Travelling with a disability or illness
Do you find it difficult to manage your health when you’re away from home? Follow these tips to help your trip go smoothly.
Lots of us who have health issues find it difficult to be away from home. Home is our safe place; our comfort zone. We become very good at managing our needs in our own space. When we move out of this space, health management can suddenly become daunting. Travelling with a disability or health condition can cause lots of worry.
Have you avoided a social event or a trip away because of a health condition? Sometimes travelling is unavoidable. As well as that, we should all be able to get away sometimes- if only for a change of scenery.
Well, it’s time to relax. We’ve put together our best advice for travelling with a disability or illness.
1. Speak to your doctor
If you’re worried about your health, ask your doctor if you’re clear to travel. Your doctor will also assess whether you’re fit to fly, if that’s part of the trip. Talking to your doctor will also alert them to anything you need, such as a repeat prescription that might be due beforehand.
2. Assess what you need
Home is a safe place, but why? What is it that helps make the day go smoothly? Whether it’s the wide bathroom doorway or the fact you know where your medication will be, assess what matters to you. Make a list of everything that’s essential and desirable. That way, you know exactly what you’ll need or want when travelling.
3. Accessible accommodation
Refer to your list when booking accommodation, to make sure you have what you’ll need to feel comfortable. These days, it’s easier to filter out any unsuitable options. Booking.com has a great accessibility feature, which lets you search for hotels that accommodate disabilities.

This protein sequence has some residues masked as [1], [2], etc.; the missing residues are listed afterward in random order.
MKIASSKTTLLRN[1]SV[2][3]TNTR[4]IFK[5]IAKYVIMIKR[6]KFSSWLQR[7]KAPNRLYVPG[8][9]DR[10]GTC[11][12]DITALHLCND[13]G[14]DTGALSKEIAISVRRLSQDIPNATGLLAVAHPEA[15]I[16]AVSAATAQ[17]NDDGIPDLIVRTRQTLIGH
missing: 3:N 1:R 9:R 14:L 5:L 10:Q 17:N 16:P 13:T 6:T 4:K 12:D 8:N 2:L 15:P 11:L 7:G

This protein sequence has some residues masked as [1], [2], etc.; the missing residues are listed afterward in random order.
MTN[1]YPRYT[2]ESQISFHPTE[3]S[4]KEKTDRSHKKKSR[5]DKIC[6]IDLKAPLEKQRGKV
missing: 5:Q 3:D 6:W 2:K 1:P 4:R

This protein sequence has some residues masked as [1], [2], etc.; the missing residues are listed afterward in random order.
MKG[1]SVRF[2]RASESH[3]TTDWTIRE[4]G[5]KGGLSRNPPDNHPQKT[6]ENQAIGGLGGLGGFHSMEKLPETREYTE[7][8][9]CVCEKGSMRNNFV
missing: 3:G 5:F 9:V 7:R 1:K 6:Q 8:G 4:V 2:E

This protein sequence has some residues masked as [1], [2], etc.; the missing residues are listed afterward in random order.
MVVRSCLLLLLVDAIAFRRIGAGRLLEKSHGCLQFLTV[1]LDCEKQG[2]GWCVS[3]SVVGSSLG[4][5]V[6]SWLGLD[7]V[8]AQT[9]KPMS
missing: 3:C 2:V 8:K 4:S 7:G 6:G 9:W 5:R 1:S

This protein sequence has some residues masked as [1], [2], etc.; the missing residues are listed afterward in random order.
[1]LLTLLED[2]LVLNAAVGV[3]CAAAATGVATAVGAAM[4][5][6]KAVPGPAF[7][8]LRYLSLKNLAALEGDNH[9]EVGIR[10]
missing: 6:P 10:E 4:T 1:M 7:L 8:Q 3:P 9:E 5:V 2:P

The best thing to do is to give the hotel a call and explain your needs in full. This is a great way to find out exactly what’s there and how helpful the staff are.
4. Flying requirements
If your trip includes flying, communication is key. Let the airline know if you’ll require assistance at least 48 hours before. It’s a good idea to include details- as they might not think of everything you would. So, if you’ll need help folding a wheelchair or assistance getting into a seat, make sure you address that.
If you’re travelling with someone else who’s disabled, it’s great to visit the airport beforehand, if you can. This is a great tool for putting your mind at rest. You can find out where the nearest toilets are and assess noise levels and quieter spaces, if that’s something your loved one requires.
5. Packing for the trip
Again, lists are your best friend. Make a list of items you need every day- from your toothbrush to wheelchair batteries and comfy shoes. Get yourself a lightweight case with wheels- nothing too tricky to move around.
You might not be able to take specialist items in carry on luggage. Liquids have to be limited, so if you have several liquid medications, be sure to add a check-in bag to your trip.
6. Medication management
It’s vital that you continue taking your medication properly when travelling. If you struggle to organise your doses or would simply prefer it to be done for you, check out PillTime. It’s a simple and free way to better manage your doses. Everything you need for one dose is in one pouch. The lightweight packaging makes it easy to travel with medication.
7. Worry about travelling with a disability
Anxiety about travelling can be tough to manage. The best way to stay as calm as possible is to get organised. If you know everything is taken care of, there’s less to feel anxious about. It’s a good idea to pack some tools to help keep your anxiety at bay whilst you’re away. Guided meditation videos can be really helpful, and are easily accessed via your phone or tablet.
8. Healthcare abroad
Work out what emergency healthcare will be available abroad, to save getting caught off-guard. If travelling within Europe, ensure to have an up-to-date EHIC card. This lets you access professional help, should you need it. When picking travel insurance, be sure to disclose your medical information to get protection that covers your needs.